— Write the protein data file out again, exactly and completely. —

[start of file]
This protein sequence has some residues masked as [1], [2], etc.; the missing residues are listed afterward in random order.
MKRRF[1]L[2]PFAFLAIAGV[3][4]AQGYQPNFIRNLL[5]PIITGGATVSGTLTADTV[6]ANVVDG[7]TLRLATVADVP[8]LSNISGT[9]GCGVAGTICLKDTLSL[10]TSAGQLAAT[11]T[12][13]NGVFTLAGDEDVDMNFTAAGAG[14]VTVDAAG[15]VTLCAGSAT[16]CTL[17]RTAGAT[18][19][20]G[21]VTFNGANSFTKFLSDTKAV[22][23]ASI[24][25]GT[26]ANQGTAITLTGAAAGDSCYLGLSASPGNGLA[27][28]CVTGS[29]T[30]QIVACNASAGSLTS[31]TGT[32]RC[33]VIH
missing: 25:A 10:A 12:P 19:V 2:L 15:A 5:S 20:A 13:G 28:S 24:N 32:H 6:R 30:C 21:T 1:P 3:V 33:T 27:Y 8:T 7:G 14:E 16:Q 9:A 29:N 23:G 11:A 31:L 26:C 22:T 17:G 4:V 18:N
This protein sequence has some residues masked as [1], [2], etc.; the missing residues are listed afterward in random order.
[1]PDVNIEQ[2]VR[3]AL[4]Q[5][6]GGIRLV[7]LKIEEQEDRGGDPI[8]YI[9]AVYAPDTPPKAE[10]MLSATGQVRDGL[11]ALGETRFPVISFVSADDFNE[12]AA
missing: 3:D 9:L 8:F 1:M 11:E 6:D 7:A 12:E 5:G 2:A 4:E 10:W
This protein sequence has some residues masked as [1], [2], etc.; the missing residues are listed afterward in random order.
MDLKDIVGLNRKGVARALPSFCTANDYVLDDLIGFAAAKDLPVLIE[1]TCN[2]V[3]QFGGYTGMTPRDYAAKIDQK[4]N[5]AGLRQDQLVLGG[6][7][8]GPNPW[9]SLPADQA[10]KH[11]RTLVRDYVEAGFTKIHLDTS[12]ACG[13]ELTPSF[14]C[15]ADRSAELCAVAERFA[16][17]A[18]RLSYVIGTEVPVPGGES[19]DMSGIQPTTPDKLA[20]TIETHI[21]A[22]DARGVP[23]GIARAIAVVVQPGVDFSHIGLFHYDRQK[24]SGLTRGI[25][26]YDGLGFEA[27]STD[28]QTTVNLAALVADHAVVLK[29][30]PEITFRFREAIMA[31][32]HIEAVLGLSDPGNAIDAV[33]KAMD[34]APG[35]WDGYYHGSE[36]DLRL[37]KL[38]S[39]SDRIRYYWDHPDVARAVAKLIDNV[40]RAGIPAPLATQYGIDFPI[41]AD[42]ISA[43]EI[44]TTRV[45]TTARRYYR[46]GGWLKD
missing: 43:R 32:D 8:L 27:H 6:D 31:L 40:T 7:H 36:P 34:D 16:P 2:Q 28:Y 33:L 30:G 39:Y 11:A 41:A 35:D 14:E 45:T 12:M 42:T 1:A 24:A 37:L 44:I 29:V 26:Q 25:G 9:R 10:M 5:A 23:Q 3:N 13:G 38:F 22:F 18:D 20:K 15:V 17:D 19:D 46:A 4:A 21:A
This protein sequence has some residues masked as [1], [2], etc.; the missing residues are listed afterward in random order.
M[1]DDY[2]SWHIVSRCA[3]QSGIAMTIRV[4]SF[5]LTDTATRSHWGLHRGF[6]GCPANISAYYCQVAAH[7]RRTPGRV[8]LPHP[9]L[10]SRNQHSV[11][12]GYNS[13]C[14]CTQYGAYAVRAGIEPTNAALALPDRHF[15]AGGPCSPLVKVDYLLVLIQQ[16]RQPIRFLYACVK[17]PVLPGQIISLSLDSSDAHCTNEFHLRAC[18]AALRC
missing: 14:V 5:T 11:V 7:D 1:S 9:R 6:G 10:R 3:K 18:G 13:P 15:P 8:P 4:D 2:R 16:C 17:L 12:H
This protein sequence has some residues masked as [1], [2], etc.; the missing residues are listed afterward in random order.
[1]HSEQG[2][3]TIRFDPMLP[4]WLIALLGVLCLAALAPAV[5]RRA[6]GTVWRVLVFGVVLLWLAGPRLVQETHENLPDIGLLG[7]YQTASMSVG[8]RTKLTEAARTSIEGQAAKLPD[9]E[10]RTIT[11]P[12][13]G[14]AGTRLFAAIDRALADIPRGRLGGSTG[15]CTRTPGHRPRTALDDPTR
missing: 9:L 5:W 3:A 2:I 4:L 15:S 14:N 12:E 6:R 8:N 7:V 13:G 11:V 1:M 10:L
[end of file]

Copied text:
This protein sequence has some residues masked as [1], [2], etc.; the missing residues are listed afterward in random order.
MKRRF[1]L[2]PFAFLAIAGV[3][4]AQGYQPNFIRNLL[5]PIITGGATVSGTLTADTV[6]ANVVDG[7]TLRLATVADVP[8]LSNISGT[9]GCGVAGTICLKDTLSL[10]TSAGQLAAT[11]T[12][13]NGVFTLAGDEDVDMNFTAAGAG[14]VTVDAAG[15]VTLCAGSAT[16]CTL[17]RTAGAT[18][19][20]G[21]VTFNGANSFTKFLSDTKAV[22][23]ASI[24][25]GT[26]ANQGTAITLTGAAAGDSCYLGLSASPGNGLA[27][28]CVTGS[29]T[30]QIVACNASAGSLTS[31]TGT[32]RC[33]VIH
missing: 25:A 10:A 12:P 19:V 2:L 15:A 5:S 20:A 13:G 28:S 24:N 32:H 6:R 30:C 21:T 1:P 3:V 33:T 27:Y 8:T 7:G 14:E 16:Q 9:A 29:N 23:G 11:A 31:L 26:C 22:T 17:G 4:V 18:N
This protein sequence has some residues masked as [1], [2], etc.; the missing residues are listed afterward in random order.
[1]PDVNIEQ[2]VR[3]AL[4]Q[5][6]GGIRLV[7]LKIEEQEDRGGDPI[8]YI[9]AVYAPDTPPKAE[10]MLSATGQVRDGL[11]ALGETRFPVISFVSADDFNE[12]AA
missing: 3:D 9:L 8:F 1:M 11:E 6:D 7:A 12:E 5:G 2:A 4:E 10:W
This protein sequence has some residues masked as [1], [2], etc.; the missing residues are listed afterward in random order.
MDLKDIVGLNRKGVARALPSFCTANDYVLDDLIGFAAAKDLPVLIE[1]TCN[2]V[3]QFGGYTGMTPRDYAAKIDQK[4]N[5]AGLRQDQLVLGG[6][7][8]GPNPW[9]SLPADQA[10]KH[11]RTLVRDYVEAGFTKIHLDTS[12]ACG[13]ELTPSF[14]C[15]ADRSAELCAVAERFA[16][17]A[18]RLSYVIGTEVPVPGGES[19]DMSGIQPTTPDKLA[20]TIETHI[21]A[22]DARGVP[23]GIARAIAVVVQPGVDFSHIGLFHYDRQK[24]SGLTRGI[25][26]YDGLGFEA[27]STD[28]QTTVNLAALVADHAVVLK[29][30]PEITFRFREAIMA[31][32]HIEAVLGLSDPGNAIDAV[33]KAMD[34]APG[35]WDGYYHGSE[36]DLRL[37]KL[38]S[39]SDRIRYYWDHPDVARAVAKLIDNV[40]RAGIPAPLATQYGIDFPI[41]AD[42]ISA[43]EI[44]TTRV[45]TTARRYYR[46]GGWLKD
missing: 43:R 32:D 8:L 27:H 6:D 31:L 40:T 7:H 36:P 34:D 16:P 2:Q 28:Y 33:L 30:G 39:Y 11:A 41:A 35:D 14:E 45:T 12:M 42:T 1:A 24:A 37:L 44:I 29:V 26:Q 25:G 9:R 10:M 5:A 23:Q 3:N 13:G 38:F 22:F 18:D 20:K 15:V 17:D 19:D 46:A 4:A 21:A
This protein sequence has some residues masked as [1], [2], etc.; the missing residues are listed afterward in random order.
M[1]DDY[2]SWHIVSRCA[3]QSGIAMTIRV[4]SF[5]LTDTATRSHWGLHRGF[6]GCPANISAYYCQVAAH[7]RRTPGRV[8]LPHP[9]L[10]SRNQHSV[11][12]GYNS[13]C[14]CTQYGAYAVRAGIEPTNAALALPDRHF[15]AGGPCSPLVKVDYLLVLIQQ[16]RQPIRFLYACVK[17]PVLPGQIISLSLDSSDAHCTNEFHLRAC[18]AALRC
missing: 14:V 5:T 11:V 7:D 1:S 9:R 6:G 10:R 3:K 18:G 13:P 15:P 8:P 4:D 2:R 16:C 17:L 12:H
This protein sequence has some residues masked as [1], [2], etc.; the missing residues are listed afterward in random order.
[1]HSEQG[2][3]TIRFDPMLP[4]WLIALLGVLCLAALAPAV[5]RRA[6]GTVWRVLVFGVVLLWLAGPRLVQETHENLPDIGLLG[7]YQTASMSVG[8]RTKLTEAARTSIEGQAAKLPD[9]E[10]RTIT[11]P[12][13]G[14]AGTRLFAAIDRALADIPRGRLGGSTG[15]CTRTPGHRPRTALDDPTR
missing: 9:L 5:W 3:A 2:I 4:L 15:S 14:N 12:E 6:R 8:N 7:V 13:G 11:V 1:M 10:L